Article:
• Compatibility: what is the average age? If it's a 20-year-old party crowd and you're 60, a week or two might be way too long. What are typical clients like? If they match your demographic, you'll have a better chance at compatibility.

  • Shopping: make sure your tour isn't a disguised shopping expedition. You don't need to stop at shops with a tour: that's what 'free time' is for.

  • Speaking of which, make sure there is plenty of free time built into your tour or you'll be exhausted by the end of the day, not to mention irritable and in a mood to break the bus.

  • What is included: there's no point in saving money by going for the cheapest tour only to find out no meals are included. Compare like with like.

  • The WOW factor, that little extra you can't define but you'll feel it when you find the right agency with the right tour.

Discovery #4: There are many types of organized tour and they don't all involve a bus.

Five tour types are, in my opinion, the exception. I could easily take them and not experience most of the disadvantages of package tours.

These include food walking tours, private organised tours, day tours, solo or single tours and all-women tours.

My all-time favorite is the culinary walking tour, which should come as no surprise.

In a food tour a small group of people, usually under a dozen, walk from place to place meeting local chefs, discovering new foods and learning local history. The group dynamic can be fun as tastes and scents are shared and the guide, often a local expert, shares his or her love for the neighborhood and its culinary delights.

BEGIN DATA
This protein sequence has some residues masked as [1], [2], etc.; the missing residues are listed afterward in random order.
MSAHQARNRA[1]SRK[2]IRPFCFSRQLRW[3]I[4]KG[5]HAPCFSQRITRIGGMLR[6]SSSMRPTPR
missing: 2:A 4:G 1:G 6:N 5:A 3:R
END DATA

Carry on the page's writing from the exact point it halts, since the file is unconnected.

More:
On a visit to New York I tried the Tenement Museum's Lower East Side Food Tour and traveled from Italy to China to Russia and beyond in a few delicious bites. In Istanbul, I experienced the Two Markets Two Continents tour with Istanbul Culinary Walks and ate my way from Europe to Asia and back.

Both tours were fun and I never felt that 'herding' feeling so common when a group of people who don't know one another travel together with a guide.

On the contrary, we were all brought together by our love of food and no one complained about the walking, about the weather, about the guide or about anything else. We knew why we were there and that is often part of the secret: if you have a passion, it's fun to share it with others. But if you're just there for the ride, your and others' boredom will likely show through.

Other great examples of these are the Copenhagen Food Tour, the Porto Food Tour and the Florence Walking Food Tour.

organized toursPart of my multi-stop Istanbul food tour

I also like the private organised tour - pricier than a package tour but far more flexible.

My first experience was a ten-day road trip through Albania, organized by Albaniantrip and its hugely resourceful manager Elton Caushi. For ten days a young public health professional, Genci Dervishi, drove me around his country. He was well-versed in recent history, with a strong understanding of its developmental challenges, exactly what I was looking for (and of course I made it to all the traditional tourist sites as well). Albanian isn't an easy language to understand and having Genci along to translate made all the difference in being able to meet local people.

The second private guided tour I tried was a one-week 2000km loop around South Morocco, carefully built by Desert Majesty Tours and its charming manager, Felicity Greenlaw-Weber. In this case, I had not one but two escorts, a driver and a guide, Mohammed and Mohammed, whom I eventually dubbed 1 and 2 after a couple of days of jovial confusion. We divided our time between a 4WD and regular camel rides and explored mountains and deserts.